This is a revised competitive renewal for CA80964 - Mechanisms that regulate tumor-specific immune responses. In the past 5 years we have made considerable progress on the aims of our previous proposal and acquired a number of insights that we consider to be highly relevant to improving the treatment of patients with cancer. These insights pertain to the three different areas noted below. The overarching hypothesis of this proposal is that tumors fail to regress, or progress following initial regression, because of the presence of active, potent suppressive mechanisms and/or the failure to maintain adequate numbers of therapeutic T cells in the cancer-bearing host. Building on our progress, we propose to address the following three specific aims:
Aim 1 : To investigate the mechanisms responsible for the loss of therapeutic anti-tumor function following multiple vaccinations and identify strategies to boost anti-tumor immunity without loss of therapeutic function.
Aim 2 : To investigate the mechanisms responsible for tumor recurrence after successful immunotherapy and develop methods to prevent/treat tumor recurrence.
Aim 3 : To evaluate whether proteasomal-dependant regulation of immune targets represents a novel immune escape mechanism and develop strategies to treat antigen-loss variants. IMPACT: Translation of Laboratory results to the clinic: Since 2007 we have completed two pilot clinical trials that combined chemotherapy-induced lymphodepletion with adoptive transfer of PBMC (reconstitution) and vaccination with encouraging results. The preclinical platform for these trials was developed in the prior funding cycle of this award. In early 2009 we opened 2 new investigator-initiated clinical trials based on findings supported by this award. A third investigator-initiated FDA-approved clinical trial has been held back because of vaccine issues and the CD4-depletion study, mentioned above, is awaiting availability of Zanolimumab (humanized anti-CD4 in Phase III clinical trials).

Public Health Relevance

Recent advances in the field of tumor immunotherapy have provided "improved" vaccination strategies for patients with cancer. However, when these strategies were tested in large phase III clinical trials, they failed to improve patient outcomes. Recent work from our group has identified that multiple administrations of cancer vaccines, instead of boosting the immune response, turns the immune system off. Further, tumors also induce suppressive mechanisms that counteract the potential benefits of vaccines. Recent data from our laboratory suggests ways to overcome these suppressive influences;resulting in complete regression of large tumors and high rates of cure. Here we propose to investigate strategies to further improve on these results and generate data that will pave-the-way for a series of new clinical trials for patients with advanced cancer.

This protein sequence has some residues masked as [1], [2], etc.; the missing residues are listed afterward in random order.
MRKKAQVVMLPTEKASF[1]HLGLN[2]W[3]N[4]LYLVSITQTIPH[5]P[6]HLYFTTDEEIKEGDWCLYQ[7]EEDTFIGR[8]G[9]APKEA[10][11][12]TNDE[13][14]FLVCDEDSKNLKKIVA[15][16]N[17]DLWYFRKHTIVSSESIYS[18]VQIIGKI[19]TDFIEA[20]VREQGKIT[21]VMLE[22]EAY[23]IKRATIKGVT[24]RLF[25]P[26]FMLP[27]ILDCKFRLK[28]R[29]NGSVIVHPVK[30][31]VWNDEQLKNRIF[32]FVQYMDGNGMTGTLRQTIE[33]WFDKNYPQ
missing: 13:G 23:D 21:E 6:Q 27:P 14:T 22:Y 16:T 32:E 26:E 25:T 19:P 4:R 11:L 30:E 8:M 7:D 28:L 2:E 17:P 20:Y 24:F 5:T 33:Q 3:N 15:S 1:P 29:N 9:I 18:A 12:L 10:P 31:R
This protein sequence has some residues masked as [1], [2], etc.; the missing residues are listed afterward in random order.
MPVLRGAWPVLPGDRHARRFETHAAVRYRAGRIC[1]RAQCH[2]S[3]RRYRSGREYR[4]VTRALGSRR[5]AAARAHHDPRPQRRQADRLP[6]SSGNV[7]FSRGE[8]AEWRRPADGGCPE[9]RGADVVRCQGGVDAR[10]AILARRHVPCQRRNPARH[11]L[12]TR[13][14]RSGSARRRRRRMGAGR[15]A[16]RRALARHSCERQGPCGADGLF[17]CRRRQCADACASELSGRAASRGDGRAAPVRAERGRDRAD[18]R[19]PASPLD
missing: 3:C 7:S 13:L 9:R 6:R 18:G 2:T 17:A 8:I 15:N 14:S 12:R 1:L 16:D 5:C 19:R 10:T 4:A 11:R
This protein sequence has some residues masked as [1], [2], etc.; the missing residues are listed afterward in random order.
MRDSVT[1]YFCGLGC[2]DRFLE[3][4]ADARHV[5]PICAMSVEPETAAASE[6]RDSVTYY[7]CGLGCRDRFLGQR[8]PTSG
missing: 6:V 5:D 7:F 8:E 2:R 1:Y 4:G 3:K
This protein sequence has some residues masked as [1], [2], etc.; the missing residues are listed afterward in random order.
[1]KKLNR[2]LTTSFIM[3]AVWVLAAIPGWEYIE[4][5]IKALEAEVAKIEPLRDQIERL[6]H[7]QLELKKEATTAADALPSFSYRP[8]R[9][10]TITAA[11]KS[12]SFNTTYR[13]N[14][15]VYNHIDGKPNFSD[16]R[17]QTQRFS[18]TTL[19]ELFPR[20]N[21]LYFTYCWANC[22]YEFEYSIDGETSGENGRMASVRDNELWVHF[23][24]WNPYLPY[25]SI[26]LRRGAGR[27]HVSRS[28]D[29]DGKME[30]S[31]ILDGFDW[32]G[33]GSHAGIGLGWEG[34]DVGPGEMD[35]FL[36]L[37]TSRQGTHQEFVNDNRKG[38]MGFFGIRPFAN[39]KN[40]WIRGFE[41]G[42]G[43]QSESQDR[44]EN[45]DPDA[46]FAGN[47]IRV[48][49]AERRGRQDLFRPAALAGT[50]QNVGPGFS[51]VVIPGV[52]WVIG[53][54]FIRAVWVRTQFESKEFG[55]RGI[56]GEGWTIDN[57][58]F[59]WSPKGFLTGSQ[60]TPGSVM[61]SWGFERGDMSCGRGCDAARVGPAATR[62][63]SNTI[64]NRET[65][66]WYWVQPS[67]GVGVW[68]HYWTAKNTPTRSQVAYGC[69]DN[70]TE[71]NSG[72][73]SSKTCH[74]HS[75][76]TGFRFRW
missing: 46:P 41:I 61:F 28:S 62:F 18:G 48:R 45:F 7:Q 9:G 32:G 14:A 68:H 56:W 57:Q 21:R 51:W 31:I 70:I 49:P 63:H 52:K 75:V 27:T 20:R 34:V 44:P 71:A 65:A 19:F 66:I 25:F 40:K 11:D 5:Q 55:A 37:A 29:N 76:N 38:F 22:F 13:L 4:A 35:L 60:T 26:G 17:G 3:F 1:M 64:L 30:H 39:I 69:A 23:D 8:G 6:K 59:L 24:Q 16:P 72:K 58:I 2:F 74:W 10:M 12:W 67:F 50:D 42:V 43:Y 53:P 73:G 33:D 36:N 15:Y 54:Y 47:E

Agency
National Institute of Health (NIH)
Institute
National Cancer Institute (NCI)
Type
Research Project (R01)
Project #
5R01CA080964-13
Application #
8444275
Study Section
Cancer Immunopathology and Immunotherapy Study Section (CII)
Program Officer
Mccarthy, Susan A
Project Start
1999-04-01
Project End
2015-02-28
Budget Start
2013-03-01
Budget End
2014-02-28
Support Year
13
Fiscal Year
2013
Total Cost
$241,241
Indirect Cost
$73,829
Name
Providence Portland Medical Center
Department
Type
DUNS #
099142093
City
Portland
State
OR
Country
United States
Zip Code
97213
Church, Sarah E; Jensen, Shawn M; Antony, Paul A et al. (2014) Tumor-specific CD4+ T cells maintain effector and memory tumor-specific CD8+ T cells. Eur J Immunol 44:69-79
Winter, Hauke; Fox, Bernard A; R├╝ttinger, Dominik (2014) Future of cancer vaccines. Methods Mol Biol 1139:555-64
Church, Sarah E; Jensen, Shawn M; Twitty, Christopher G et al. (2011) Multiple vaccinations: friend or foe. Cancer J 17:379-96
Twitty, Christopher G; Jensen, Shawn M; Hu, Hong-Ming et al. (2011) Tumor-derived autophagosome vaccine: induction of cross-protective immune responses against short-lived proteins through a p62-dependent mechanism. Clin Cancer Res 17:6467-81
Jensen, Shawn M; Maston, Levi D; Gough, Michael J et al. (2010) Signaling through OX40 enhances antitumor immunity. Semin Oncol 37:524-32
Petrausch, Ulf; Poehlein, Christian H; Jensen, Shawn M et al. (2009) Cancer immunotherapy: the role regulatory T cells play and what can be done to overcome their inhibitory effects. Curr Mol Med 9:673-82
Petrausch, Ulf; Jensen, Shawn M; Twitty, Christopher et al. (2009) Disruption of TGF-beta signaling prevents the generation of tumor-sensitized regulatory T cells and facilitates therapeutic antitumor immunity. J Immunol 183:3682-9
Poehlein, Christian H; Haley, Daniel P; Walker, Edwin B et al. (2009) Depletion of tumor-induced Treg prior to reconstitution rescues enhanced priming of tumor-specific, therapeutic effector T cells in lymphopenic hosts. Eur J Immunol 39:3121-33
Lacelle, Michael G; Jensen, Shawn M; Fox, Bernard A (2009) Partial CD4 Depletion Reduces Regulatory T Cells Induced by Multiple Vaccinations and Restores Therapeutic Efficacy. Clin Cancer Res :
Li, Yuhuan; Wang, Li-xin; Pang, Puiyi et al. (2009) Cross-presentation of tumor associated antigens through tumor-derived autophagosomes. Autophagy 5:576-7

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